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Necrotizing enterocolitis (NEC) is a medical condition primarily seen in premature infants, where portions of the bowel undergo necrosis (tissue death). It most often occurs in the days or weeks after birth. With prompt recognition and treatment premature babies that have necrotizing enterocolitis can go on to lead healthy lives. If the condition is not recognized, however, and progresses, NEC can cause severe, lie-altering damage to the intestine and can be even be fatal.
How Does Necrotizing Enterocolitis Develop?
The cause of necrotizing enterocolitis is unknown. It most often manifests in premature infants. Some suspect that there is something that causes a decrease in the blood flow to the bowel or intestine that prevents the bowel from producing protective mucus Feeding infants concentrated infant formula has also been linked with NEC.
What Causes Necrotizing Enterocolitis?
Although the exact cause is not known, it is thought intestinal tissues weakened by too little oxygen or blood flow become infected when feedings are started and food moves into the intestinal tract, allowing bacteria from the food to cause damage to the weakened intestinal tissues. This can lead to severe infection in the abdomen.
Some of the symptoms of NEC are:
— Abdominal bloating or distention (a belly that is larger and harder than normal)
— Feeding difficulties and intolerance
— Bloody or black stool
— Lethargy or tiredness
— A fast heart rate
— Trouble maintaining a normal body temperature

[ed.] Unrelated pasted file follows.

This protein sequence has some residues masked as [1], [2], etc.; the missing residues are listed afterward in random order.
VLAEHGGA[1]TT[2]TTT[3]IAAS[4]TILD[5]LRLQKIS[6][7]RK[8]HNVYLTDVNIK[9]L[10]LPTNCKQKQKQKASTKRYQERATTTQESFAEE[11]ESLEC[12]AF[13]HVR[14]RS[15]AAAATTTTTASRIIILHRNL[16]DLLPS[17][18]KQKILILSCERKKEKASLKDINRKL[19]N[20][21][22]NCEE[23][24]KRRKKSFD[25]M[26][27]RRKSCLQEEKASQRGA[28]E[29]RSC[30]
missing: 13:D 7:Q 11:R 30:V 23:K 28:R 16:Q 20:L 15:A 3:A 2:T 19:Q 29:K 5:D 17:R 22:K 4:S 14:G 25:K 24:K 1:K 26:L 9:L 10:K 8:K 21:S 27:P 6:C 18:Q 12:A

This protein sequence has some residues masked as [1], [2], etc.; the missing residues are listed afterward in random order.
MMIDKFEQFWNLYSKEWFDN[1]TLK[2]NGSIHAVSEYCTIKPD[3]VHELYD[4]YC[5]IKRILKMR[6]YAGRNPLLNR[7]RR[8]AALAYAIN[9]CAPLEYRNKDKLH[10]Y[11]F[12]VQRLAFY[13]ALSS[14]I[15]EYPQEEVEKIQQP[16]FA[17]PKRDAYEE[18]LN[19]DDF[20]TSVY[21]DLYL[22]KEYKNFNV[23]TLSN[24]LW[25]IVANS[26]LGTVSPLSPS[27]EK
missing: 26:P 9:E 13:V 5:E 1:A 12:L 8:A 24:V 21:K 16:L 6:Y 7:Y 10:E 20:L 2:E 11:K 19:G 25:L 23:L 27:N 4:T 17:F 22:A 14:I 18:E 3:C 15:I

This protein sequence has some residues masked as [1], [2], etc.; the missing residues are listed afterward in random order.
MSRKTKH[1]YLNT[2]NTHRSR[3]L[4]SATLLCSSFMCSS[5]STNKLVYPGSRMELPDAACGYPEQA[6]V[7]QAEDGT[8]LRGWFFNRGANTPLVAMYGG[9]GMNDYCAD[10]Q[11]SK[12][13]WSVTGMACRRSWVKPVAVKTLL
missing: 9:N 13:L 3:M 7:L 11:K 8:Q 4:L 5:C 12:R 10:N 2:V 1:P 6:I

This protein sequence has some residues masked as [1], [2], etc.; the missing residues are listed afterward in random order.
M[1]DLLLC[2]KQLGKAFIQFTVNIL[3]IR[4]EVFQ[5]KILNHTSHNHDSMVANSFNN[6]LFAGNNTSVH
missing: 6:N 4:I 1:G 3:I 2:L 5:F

Generally, NEC occurs during the two weeks after birth. NEC may occur more frequently in formula fed infants. There have also been cases where multiple cases of NEC arise in a hospital nursery, leading to the supposition that NEC could be contagious.
When a baby is exhibiting signs of NEC immediate medical attention is critical. Abdominal x-rays can confirm the existence of NEC. Subsequent or “serial” x-rays are useful to track the course of NEC.
Once confirmed, treatment includes:
— Stopping formula or breast milk feedings
— Insertion of nasogastric tube to rest the stomach
— Intravenous catheter for fluids and nutrition
— Antibiotics for infection
— Oxygen or ventilator support if baby has breathing problems
— Monitoring of stools
— Continued blood work and x-rays
NEC will sometimes require surgery if the bowel is severely damaged or if stool leaks into the abdomen. In the majority of cases, NEC can be treated and resolved. In cases requiring surgery, the child may continue to have some gastro intestinal problems.
How Medical Malpractice Can Worsen NEC
If NEC is not promptly diagnosed and treated, intestinal narrowing or a stricture of the intestine may result, as well as intestinal perforation, abdominal infection, and even death. Once it is suspected that a baby may be developing NEC, treatments must be started to minimize the amount of damage to the bowel or baby. Delays in diagnosis and treatment may result in life-altering damage and death.
Helping the Injured Find Justice & Compensation
If you believe your baby developed NEC while in the hospital and suffered preventable injuries feel free to contact our office. Your child may have been the victim of medical negligence. We have recovered millions of dollars for our clients including clients whose babies have suffered from NEC.
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— 10 years of inclusion in the Connecticut and New England Super Lawyers® list
— Membership in the Million Dollar Advocates Forum
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People who have suffered the devastating consequences of medical malpractice turn to us because we have a track record of success. Let us put that track record to work for you! We will recover the funds you deserve for compensation and to provide for future medical care. You will pay no fee unless we recover a verdict or settlement on your behalf.